Customers are an important part of commerce – no customer, no business. So customers really are important. In the area of phone services, the option to transfer phone numbers gave consumers a genuine opportunity to respond to shortcomings in a company's service by changing providers. If competition works too well, however, it often happens that a new way is found to put the brakes on consumers' extravagant demands.
In the case of housing loans, this came in the form of add-on services, such as payment protection insurance and medical expense insurance, that one cannot walk away from quite so easily to use another company instead. Fixed-term contracts for phone services are a way to keep consumers in line, by force if necessary. Companies usually understand that it is not worthwhile to keep customers against their will – business guides emphasize that it is better to let them go and get them back again later.
Bundled phone service contracts, however, cannot be undone even by death. As a result, draft legislation on bundling includes a distinct, highly unusual section that separately defines how to get out of a contract – the only question left open is what is considered fair as the final bill. Under the law that is currently in effect, since the death of a contracting party, for example, is not listed as one of the "social obstacles to payment", telecom operators could interpret the law literally to mean that a customer's death does not spell the end of a fixed-term contract.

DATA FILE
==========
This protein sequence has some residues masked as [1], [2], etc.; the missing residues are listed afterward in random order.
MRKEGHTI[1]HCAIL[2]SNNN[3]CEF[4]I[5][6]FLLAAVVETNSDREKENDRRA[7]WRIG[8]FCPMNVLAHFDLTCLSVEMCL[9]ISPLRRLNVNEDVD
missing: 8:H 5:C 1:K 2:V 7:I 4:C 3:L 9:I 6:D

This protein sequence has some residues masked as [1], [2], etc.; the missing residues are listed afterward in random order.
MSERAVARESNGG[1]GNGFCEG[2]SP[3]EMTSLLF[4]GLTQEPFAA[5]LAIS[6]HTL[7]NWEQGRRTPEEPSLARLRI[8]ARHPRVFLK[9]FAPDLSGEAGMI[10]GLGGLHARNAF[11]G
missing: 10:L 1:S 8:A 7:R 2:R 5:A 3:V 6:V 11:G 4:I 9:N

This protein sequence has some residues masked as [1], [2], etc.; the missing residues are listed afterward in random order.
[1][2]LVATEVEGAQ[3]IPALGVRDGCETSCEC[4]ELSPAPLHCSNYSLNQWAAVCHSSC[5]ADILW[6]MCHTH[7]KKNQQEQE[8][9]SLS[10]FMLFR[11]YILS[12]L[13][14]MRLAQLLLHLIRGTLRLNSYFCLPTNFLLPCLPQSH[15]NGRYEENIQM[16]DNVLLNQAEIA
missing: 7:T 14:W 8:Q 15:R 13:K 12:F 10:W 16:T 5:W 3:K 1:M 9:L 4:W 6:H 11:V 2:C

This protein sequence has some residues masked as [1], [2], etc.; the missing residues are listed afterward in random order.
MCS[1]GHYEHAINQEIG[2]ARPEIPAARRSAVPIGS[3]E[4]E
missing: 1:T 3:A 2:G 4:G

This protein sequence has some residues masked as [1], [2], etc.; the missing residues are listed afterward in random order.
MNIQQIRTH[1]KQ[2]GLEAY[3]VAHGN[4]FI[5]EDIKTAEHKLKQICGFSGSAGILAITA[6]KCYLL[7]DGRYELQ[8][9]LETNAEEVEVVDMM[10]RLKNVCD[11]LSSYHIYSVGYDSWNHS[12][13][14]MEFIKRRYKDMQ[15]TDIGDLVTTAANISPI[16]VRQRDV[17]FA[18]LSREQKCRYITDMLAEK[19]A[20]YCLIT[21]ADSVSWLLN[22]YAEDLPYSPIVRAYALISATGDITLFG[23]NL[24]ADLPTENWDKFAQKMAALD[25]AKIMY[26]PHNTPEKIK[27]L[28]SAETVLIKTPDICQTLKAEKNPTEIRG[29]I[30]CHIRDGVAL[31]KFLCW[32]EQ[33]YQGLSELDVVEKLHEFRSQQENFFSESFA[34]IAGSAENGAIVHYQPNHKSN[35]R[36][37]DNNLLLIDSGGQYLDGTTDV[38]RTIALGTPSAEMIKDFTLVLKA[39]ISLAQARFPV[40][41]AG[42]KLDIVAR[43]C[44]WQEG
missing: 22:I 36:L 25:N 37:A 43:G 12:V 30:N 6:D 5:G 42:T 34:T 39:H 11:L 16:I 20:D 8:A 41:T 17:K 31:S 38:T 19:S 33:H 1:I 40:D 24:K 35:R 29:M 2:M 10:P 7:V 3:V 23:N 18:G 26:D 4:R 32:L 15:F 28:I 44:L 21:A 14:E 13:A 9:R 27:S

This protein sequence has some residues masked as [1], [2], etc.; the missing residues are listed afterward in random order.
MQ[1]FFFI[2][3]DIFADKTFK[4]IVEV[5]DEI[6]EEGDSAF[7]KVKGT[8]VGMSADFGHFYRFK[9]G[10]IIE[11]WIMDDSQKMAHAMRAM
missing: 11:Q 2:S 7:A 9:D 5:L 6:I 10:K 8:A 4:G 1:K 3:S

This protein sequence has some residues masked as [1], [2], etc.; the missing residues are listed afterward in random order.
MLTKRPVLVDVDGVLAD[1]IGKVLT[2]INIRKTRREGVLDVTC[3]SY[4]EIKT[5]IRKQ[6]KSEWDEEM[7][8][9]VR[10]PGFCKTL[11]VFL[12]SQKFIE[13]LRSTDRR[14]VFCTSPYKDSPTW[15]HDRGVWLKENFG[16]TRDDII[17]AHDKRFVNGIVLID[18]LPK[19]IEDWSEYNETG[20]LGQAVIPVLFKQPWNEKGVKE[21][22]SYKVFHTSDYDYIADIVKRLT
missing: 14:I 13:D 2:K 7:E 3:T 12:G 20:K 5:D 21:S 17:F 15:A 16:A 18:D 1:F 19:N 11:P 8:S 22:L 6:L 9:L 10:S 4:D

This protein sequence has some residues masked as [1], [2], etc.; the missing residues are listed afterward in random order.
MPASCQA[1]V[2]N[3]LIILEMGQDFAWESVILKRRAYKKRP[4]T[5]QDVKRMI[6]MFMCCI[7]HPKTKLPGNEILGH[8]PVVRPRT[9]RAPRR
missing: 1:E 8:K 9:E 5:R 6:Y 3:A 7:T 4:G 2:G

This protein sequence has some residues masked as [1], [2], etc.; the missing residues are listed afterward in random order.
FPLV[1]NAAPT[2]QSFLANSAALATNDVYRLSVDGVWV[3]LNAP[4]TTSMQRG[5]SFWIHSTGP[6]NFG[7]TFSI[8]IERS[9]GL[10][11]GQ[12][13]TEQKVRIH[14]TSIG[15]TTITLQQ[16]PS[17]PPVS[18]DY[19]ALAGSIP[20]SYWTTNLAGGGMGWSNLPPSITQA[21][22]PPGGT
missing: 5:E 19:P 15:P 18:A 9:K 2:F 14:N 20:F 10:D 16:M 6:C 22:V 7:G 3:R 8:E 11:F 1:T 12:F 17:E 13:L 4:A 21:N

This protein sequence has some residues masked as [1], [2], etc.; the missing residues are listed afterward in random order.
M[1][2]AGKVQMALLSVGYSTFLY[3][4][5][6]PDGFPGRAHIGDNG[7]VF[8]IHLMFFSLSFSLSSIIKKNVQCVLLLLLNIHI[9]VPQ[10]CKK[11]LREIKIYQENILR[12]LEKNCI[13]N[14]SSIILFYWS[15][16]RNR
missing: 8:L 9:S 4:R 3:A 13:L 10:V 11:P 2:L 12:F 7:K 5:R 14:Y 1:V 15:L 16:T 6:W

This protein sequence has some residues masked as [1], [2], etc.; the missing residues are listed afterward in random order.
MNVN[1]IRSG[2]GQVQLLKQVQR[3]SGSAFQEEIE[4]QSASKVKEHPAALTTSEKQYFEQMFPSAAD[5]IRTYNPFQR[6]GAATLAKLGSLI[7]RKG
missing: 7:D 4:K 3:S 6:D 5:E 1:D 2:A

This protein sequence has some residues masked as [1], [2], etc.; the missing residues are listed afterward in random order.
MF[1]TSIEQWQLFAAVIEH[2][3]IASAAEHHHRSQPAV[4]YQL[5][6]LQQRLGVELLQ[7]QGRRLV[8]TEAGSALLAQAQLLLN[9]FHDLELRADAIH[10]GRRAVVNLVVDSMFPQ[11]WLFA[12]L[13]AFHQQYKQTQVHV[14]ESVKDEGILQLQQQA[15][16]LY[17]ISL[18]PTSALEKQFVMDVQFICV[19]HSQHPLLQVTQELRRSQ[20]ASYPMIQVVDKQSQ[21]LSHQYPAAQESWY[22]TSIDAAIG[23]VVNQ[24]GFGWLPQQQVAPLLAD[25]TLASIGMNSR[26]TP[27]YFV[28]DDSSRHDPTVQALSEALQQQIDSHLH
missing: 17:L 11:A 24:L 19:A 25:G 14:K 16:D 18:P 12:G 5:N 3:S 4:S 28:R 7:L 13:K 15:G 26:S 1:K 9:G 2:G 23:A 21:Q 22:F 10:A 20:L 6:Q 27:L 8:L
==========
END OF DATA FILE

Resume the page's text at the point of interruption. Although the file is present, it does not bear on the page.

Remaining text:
However, one may ask if there are really any better alternatives for a customer to switch to. The problem in this line of business is a typical one for essential services: when there are sure to be customers and everyone needs the service, there is no genuine competition. Legislation cannot resolve the situation unless it includes adequate economic sanctions, or unless there is a real change in attitudes.
Pay-TV services are sending out dubious messages, too. The small print flows thick, the free becomes not free, offer limitations are not stated, etc. Perhaps the strangest aspect of this is that the content of the service being sold to consumers seems to be in constant flux. As a matter of fact, the service might be summed up as "buy 3–10 channels for 10–100 euro, and we'll tell you two weeks in advance what you'll be getting each month." Is that fair?
We have invited telecom operators to a discussion about substantive improvements in June, and pay-TV operators later this year. Let us hope that the customer will finally become the centre of attention instead of just a buzzword!